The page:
Clients want a younger sound?

0 votes
I am sensing that clients these days are looking for a younger sound in male voices than they did in the past.  They might think it is more appealing to a younger audience.  Are fewer jobs now going to performers with a traditional sound, what I might call the great voices of the past?  Listening to documentary narrations and TV commercials, most of the work seems to be going to guys with a younger sound.  Even on radio, there are no more of what I think of as great voices.  In radio, voice quality seems to no longer be of any concern at all.
asked in Jobs by markw51 (330 points)

2 Answers

+3 votes
Right now, the main trend in advertising is 'conversational' and 'real' voices. They want someone who sounds like the guy down the street, someone who is personable and trustworthy. I feel like this is just another change that the industry goes through- eventually, the demand for the 'great radio voices' of the past may come back, if people become nostalgic for that sound. But right now, since the world can feel very commercialized, clients want people who sound real, off-the-cuff, friendly, and easy to relate to. Often times, this means a young, higher-pitched, or less polished sound.
answered by mlenti (14,220 points)
Yes I think that's it.  You explained it better than I did.
+1 vote
Even with a trend towards what clients call "real" or "conversational,"  ultimately, a great sounding voice that can also act will probably book the job.  If you are concerned that your voice sounds too "old school," you may be focusing too much on vocal quality and not enough on acting the material.    Remember to choose a real person to talk to.  Decide what you expect that person to do as you say each word/line.  Change your approach and "watch" their reaction.  By making copy personal and relational, you will make it "yours" and your natural voice will shine through with all of the nuances that are uniquely YOU.  Choosing a strong objective will help.  Look at the copy and decide what you are doing.  Strong verbs will get you there (I am comforting them, I am encouraging them, I am informing them, I am letting them in on a secret, I am teasing them, etc.)  Play with different intentions with the same copy and listen back.  If you can't hear the difference, focus on making the listener someone you know personally and really try to affect them.  Play around with an improv or acting class to shake off the cobwebs, if you want feedback.  Above all - have fun!  Your voice is your voice - love it - enjoy it - and the clients will too.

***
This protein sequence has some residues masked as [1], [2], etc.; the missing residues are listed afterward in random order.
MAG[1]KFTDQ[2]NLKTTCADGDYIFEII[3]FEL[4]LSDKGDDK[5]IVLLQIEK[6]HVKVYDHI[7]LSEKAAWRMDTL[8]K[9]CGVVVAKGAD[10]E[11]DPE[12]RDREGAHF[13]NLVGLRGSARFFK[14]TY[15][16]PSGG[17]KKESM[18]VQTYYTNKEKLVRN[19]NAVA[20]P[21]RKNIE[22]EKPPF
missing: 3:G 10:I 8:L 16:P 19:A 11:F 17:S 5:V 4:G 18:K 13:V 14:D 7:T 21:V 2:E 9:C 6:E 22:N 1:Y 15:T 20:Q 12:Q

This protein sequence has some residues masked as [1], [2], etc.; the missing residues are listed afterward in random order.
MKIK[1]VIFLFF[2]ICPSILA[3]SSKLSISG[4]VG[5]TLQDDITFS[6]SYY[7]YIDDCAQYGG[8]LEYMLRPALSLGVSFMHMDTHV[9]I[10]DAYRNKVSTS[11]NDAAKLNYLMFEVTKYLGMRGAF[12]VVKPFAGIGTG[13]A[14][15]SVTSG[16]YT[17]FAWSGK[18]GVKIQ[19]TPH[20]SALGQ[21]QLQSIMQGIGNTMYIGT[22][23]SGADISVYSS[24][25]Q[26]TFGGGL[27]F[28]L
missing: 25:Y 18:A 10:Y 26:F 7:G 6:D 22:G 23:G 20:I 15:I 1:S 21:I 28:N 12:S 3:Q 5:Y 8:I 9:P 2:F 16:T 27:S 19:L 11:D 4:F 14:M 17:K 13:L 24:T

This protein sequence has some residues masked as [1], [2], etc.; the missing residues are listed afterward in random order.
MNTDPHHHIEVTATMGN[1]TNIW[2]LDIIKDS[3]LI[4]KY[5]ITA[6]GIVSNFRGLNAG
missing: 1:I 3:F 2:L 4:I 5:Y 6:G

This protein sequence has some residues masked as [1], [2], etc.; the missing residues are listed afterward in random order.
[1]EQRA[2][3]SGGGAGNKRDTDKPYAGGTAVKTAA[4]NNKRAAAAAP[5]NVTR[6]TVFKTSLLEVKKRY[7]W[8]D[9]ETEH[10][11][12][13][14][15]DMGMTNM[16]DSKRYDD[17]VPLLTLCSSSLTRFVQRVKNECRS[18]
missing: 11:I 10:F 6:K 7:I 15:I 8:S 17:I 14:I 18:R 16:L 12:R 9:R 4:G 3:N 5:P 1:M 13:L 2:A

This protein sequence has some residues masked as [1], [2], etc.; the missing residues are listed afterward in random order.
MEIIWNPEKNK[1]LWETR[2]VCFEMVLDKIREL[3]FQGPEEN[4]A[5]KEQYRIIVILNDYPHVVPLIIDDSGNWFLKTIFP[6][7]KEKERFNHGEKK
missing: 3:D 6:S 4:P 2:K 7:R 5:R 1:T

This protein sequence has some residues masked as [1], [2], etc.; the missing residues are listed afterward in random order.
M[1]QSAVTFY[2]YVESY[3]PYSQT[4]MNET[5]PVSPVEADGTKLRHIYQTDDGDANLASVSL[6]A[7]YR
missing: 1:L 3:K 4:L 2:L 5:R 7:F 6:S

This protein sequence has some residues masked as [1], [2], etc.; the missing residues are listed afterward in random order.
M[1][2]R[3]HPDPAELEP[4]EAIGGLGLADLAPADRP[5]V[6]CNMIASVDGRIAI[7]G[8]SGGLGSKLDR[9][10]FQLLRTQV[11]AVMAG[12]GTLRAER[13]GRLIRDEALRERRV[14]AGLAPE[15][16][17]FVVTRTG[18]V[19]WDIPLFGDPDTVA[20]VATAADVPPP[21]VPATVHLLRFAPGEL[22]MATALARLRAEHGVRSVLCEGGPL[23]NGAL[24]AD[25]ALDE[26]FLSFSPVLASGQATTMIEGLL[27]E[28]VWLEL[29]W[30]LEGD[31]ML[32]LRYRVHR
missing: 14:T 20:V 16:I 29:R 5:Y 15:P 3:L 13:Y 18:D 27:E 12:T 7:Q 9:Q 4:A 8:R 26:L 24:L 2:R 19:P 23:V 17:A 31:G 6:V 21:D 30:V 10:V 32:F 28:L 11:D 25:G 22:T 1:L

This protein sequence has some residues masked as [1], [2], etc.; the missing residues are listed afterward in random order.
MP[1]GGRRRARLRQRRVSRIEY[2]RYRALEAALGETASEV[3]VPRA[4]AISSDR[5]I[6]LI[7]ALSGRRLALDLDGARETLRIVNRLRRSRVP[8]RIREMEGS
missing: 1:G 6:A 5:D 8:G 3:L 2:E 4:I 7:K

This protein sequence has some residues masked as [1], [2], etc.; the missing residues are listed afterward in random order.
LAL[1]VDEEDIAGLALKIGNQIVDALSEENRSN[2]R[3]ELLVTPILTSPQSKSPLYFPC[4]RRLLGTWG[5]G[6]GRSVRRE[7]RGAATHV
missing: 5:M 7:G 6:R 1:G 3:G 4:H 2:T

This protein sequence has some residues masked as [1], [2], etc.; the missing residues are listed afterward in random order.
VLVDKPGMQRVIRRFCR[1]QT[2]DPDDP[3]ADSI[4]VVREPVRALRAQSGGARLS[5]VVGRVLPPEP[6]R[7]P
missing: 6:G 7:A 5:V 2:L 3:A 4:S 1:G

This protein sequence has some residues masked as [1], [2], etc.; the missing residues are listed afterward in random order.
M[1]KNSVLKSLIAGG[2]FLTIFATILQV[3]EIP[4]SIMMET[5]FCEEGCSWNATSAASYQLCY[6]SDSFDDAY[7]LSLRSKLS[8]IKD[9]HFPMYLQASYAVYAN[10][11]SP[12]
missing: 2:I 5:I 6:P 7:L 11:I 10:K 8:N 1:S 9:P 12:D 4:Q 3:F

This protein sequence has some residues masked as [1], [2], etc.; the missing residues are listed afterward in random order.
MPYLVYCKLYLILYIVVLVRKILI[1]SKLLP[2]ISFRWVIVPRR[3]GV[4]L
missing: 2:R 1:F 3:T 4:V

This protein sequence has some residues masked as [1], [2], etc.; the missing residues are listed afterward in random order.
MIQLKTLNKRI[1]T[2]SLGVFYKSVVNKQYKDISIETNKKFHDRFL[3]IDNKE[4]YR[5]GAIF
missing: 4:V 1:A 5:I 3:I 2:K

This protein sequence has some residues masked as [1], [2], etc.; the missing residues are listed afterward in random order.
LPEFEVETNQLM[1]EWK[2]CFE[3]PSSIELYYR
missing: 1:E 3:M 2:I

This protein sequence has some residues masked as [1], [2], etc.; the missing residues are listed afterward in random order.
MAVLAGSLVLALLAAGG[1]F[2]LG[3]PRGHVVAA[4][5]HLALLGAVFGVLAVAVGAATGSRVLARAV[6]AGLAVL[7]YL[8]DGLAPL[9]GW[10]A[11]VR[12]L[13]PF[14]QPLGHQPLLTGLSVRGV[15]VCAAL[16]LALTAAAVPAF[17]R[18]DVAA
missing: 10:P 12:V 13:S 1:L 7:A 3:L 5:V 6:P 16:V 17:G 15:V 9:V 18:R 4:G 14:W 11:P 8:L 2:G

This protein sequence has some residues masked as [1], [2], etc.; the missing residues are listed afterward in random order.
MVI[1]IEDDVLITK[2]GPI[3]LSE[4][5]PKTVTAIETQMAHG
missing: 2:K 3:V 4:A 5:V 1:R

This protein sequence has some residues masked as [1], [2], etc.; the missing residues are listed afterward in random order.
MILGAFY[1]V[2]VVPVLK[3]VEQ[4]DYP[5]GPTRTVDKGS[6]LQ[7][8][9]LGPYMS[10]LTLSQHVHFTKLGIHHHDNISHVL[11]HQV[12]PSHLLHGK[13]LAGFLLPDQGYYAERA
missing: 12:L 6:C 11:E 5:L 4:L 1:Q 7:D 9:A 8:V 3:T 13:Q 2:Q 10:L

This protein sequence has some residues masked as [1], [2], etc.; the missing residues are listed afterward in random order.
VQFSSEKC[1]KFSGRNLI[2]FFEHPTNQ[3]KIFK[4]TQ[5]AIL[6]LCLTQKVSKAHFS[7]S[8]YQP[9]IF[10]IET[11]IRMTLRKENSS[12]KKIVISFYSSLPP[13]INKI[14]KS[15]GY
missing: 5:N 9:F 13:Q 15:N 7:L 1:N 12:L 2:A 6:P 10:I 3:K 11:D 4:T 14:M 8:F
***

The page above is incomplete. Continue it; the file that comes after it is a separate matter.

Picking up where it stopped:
answered by deborahsalebutler (24,480 points)